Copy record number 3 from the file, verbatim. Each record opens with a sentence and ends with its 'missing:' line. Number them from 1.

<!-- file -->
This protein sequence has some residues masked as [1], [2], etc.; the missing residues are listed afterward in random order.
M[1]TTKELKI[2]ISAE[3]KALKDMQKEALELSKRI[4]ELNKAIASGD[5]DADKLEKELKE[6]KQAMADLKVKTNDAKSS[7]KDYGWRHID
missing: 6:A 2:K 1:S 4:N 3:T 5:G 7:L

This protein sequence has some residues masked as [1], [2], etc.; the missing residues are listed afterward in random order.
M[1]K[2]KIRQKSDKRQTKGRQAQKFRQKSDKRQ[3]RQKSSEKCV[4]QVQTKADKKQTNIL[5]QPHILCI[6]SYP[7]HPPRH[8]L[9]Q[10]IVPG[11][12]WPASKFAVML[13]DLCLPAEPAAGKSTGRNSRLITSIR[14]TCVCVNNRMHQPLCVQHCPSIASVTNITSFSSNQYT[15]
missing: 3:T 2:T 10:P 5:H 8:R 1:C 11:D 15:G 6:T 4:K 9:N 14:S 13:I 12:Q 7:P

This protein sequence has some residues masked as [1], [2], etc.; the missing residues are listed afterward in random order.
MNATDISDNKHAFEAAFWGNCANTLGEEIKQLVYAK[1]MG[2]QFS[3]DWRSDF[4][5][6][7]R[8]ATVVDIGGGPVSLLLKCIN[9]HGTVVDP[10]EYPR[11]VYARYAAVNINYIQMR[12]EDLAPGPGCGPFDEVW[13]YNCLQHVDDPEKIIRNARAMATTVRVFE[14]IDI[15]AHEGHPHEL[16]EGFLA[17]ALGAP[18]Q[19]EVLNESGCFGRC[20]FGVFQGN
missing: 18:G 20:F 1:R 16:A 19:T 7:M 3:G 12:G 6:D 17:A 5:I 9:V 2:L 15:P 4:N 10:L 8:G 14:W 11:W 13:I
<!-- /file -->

This protein sequence has some residues masked as [1], [2], etc.; the missing residues are listed afterward in random order.
MNATDISDNKHAFEAAFWGNCANTLGEEIKQLVYAK[1]MG[2]QFS[3]DWRSDF[4][5][6][7]R[8]ATVVDIGGGPVSLLLKCIN[9]HGTVVDP[10]EYPR[11]VYARYAAVNINYIQMR[12]EDLAPGPGCGPFDEVW[13]YNCLQHVDDPEKIIRNARAMATTVRVFE[14]IDI[15]AHEGHPHEL[16]EGFLA[17]ALGAP[18]Q[19]EVLNESGCFGRC[20]FGVFQGN
missing: 18:G 20:F 1:R 16:A 19:T 7:M 3:G 12:G 6:D 17:A 5:I 9:V 2:L 15:P 4:N 10:L 8:G 14:W 11:W 13:I